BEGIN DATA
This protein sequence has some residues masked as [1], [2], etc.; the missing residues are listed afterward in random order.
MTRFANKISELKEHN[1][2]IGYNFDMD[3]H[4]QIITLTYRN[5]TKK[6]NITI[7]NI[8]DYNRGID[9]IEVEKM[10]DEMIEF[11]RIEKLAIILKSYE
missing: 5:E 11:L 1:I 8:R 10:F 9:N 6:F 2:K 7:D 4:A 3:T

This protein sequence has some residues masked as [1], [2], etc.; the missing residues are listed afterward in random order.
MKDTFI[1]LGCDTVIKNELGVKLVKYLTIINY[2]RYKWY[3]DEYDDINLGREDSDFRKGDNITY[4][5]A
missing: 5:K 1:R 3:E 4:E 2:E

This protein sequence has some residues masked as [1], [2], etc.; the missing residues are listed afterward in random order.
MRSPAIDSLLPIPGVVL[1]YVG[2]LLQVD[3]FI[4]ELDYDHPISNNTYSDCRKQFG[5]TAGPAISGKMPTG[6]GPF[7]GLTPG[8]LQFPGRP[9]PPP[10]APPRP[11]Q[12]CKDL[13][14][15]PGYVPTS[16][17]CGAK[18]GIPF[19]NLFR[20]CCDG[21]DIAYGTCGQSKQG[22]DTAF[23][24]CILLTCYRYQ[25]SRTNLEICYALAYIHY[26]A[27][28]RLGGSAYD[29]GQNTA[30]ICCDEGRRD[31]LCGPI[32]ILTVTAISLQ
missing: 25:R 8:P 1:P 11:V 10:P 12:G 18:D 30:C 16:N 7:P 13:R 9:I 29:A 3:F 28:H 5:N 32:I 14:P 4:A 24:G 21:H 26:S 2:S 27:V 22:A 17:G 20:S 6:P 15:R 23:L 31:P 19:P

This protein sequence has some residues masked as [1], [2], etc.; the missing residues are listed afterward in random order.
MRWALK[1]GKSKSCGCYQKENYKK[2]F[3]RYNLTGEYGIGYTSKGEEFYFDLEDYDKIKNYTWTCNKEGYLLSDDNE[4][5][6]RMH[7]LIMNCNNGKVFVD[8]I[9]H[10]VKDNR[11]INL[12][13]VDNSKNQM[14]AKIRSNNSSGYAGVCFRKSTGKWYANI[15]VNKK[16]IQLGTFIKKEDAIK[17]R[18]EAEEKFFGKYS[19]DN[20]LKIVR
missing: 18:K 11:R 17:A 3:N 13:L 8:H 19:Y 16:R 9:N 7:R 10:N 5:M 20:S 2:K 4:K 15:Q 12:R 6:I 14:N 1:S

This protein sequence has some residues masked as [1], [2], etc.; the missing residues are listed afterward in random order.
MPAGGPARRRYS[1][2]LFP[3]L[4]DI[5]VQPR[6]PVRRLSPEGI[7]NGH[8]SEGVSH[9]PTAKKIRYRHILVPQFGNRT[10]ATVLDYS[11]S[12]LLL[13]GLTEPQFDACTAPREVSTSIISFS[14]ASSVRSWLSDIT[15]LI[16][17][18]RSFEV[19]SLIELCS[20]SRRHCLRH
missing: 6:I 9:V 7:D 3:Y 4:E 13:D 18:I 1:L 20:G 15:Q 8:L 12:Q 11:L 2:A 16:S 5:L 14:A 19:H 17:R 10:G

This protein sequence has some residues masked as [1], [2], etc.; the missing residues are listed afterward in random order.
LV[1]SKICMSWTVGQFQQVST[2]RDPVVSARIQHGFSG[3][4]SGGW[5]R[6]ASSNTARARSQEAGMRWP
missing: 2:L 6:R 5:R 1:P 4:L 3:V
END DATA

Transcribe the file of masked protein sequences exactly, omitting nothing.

This protein sequence has some residues masked as [1], [2], etc.; the missing residues are listed afterward in random order.
MTRFANKISELKEHN[1][2]IGYNFDMD[3]H[4]QIITLTYRN[5]TKK[6]NITI[7]NI[8]DYNRGID[9]IEVEKM[10]DEMIEF[11]RIEKLAIILKSYE
missing: 5:E 11:L 1:I 8:R 10:F 9:N 6:F 2:K 7:D 4:A 3:T

This protein sequence has some residues masked as [1], [2], etc.; the missing residues are listed afterward in random order.
MKDTFI[1]LGCDTVIKNELGVKLVKYLTIINY[2]RYKWY[3]DEYDDINLGREDSDFRKGDNITY[4][5]A
missing: 5:K 1:R 3:E 4:E 2:E

This protein sequence has some residues masked as [1], [2], etc.; the missing residues are listed afterward in random order.
MRSPAIDSLLPIPGVVL[1]YVG[2]LLQVD[3]FI[4]ELDYDHPISNNTYSDCRKQFG[5]TAGPAISGKMPTG[6]GPF[7]GLTPG[8]LQFPGRP[9]PPP[10]APPRP[11]Q[12]CKDL[13][14][15]PGYVPTS[16][17]CGAK[18]GIPF[19]NLFR[20]CCDG[21]DIAYGTCGQSKQG[22]DTAF[23][24]CILLTCYRYQ[25]SRTNLEICYALAYIHY[26]A[27][28]RLGGSAYD[29]GQNTA[30]ICCDEGRRD[31]LCGPI[32]ILTVTAISLQ
missing: 25:R 8:P 1:P 11:V 10:P 12:G 18:D 30:C 16:N 7:P 13:R 9:I 29:A 3:F 28:H 5:N 32:I 14:P 4:A 24:G 21:H 26:S 2:S 27:V 22:A 17:G 20:S 6:P 15:R 23:L 31:P 19:P

This protein sequence has some residues masked as [1], [2], etc.; the missing residues are listed afterward in random order.
MRWALK[1]GKSKSCGCYQKENYKK[2]F[3]RYNLTGEYGIGYTSKGEEFYFDLEDYDKIKNYTWTCNKEGYLLSDDNE[4][5][6]RMH[7]LIMNCNNGKVFVD[8]I[9]H[10]VKDNR[11]INL[12][13]VDNSKNQM[14]AKIRSNNSSGYAGVCFRKSTGKWYANI[15]VNKK[16]IQLGTFIKKEDAIK[17]R[18]EAEEKFFGKYS[19]DN[20]LKIVR
missing: 18:K 11:R 17:A 3:N 13:L 8:H 19:Y 16:R 9:N 7:R 10:N 5:M 20:S 2:K 4:K 15:Q 12:R 6:I 14:N 1:S

This protein sequence has some residues masked as [1], [2], etc.; the missing residues are listed afterward in random order.
MPAGGPARRRYS[1][2]LFP[3]L[4]DI[5]VQPR[6]PVRRLSPEGI[7]NGH[8]SEGVSH[9]PTAKKIRYRHILVPQFGNRT[10]ATVLDYS[11]S[12]LLL[13]GLTEPQFDACTAPREVSTSIISFS[14]ASSVRSWLSDIT[15]LI[16][17][18]RSFEV[19]SLIELCS[20]SRRHCLRH
missing: 6:I 9:V 7:D 3:Y 4:E 13:D 18:I 1:L 20:G 15:Q 8:L 12:Q 11:L 2:A 16:S 5:L 14:A 19:H 17:R 10:G

This protein sequence has some residues masked as [1], [2], etc.; the missing residues are listed afterward in random order.
LV[1]SKICMSWTVGQFQQVST[2]RDPVVSARIQHGFSG[3][4]SGGW[5]R[6]ASSNTARARSQEAGMRWP
missing: 2:L 6:R 5:R 1:P 4:L 3:V